When you say that “there is no serious evidence for 3” you appear to be overlooking, among other sources, the statement of David Baltimore, an eminent virologist and former president of CalTech: “When I first saw the furin cleavage site in the viral sequence, with its arginine codons, I said to my wife it was the smoking gun for the origin of the virus… These features make a powerful challenge to the idea of a natural origin for SARS2.”

      1. A virologist giving an opinion is not evidence. There are other virologists looking at the same data and concluding the opposite. Evidence would be a scientist from the Wuhan lab saying they created it or that it was released accidentally. I doubt that will ever happen so we’re not likely to answer this question without more real evidence.

        1. Baltimore really is a heavyweight. But he is not a specialist in Corona viruses. And so he should have checked his assumptions before making speculative public statements to journalists. Since others have pointed out that the data disagrees with him he has had to dial back his statement. His “smoking gun” turns out to be kind of common.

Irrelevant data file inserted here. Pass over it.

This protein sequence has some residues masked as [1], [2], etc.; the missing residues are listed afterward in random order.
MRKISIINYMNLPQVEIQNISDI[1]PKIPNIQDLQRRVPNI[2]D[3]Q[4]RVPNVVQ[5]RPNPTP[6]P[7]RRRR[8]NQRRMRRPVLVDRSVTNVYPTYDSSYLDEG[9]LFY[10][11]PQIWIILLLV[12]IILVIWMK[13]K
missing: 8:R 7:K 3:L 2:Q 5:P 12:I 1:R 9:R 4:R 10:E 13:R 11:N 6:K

Many coronaviruses, including 4 out of the 7 human corona viruses have furin cleavage sites. SARS-CoV-2 happens to have a peculiarly sub-optimal one. The codon, CGG, that Baltimore objected to turns out not to be rare in coronaviruses. And the two instances of it that he specifically objected to in the cleavage site both turn out to be highly conserved. Contrary to his expectation they are not being selected against. There are at least three known mechanisms that could have naturally given rise to the cleavage site Baltimore thought looked suspicious – polymerase slippage, template switching, recombination. All of these are common with viruses, they are rich with insertion and deletion events.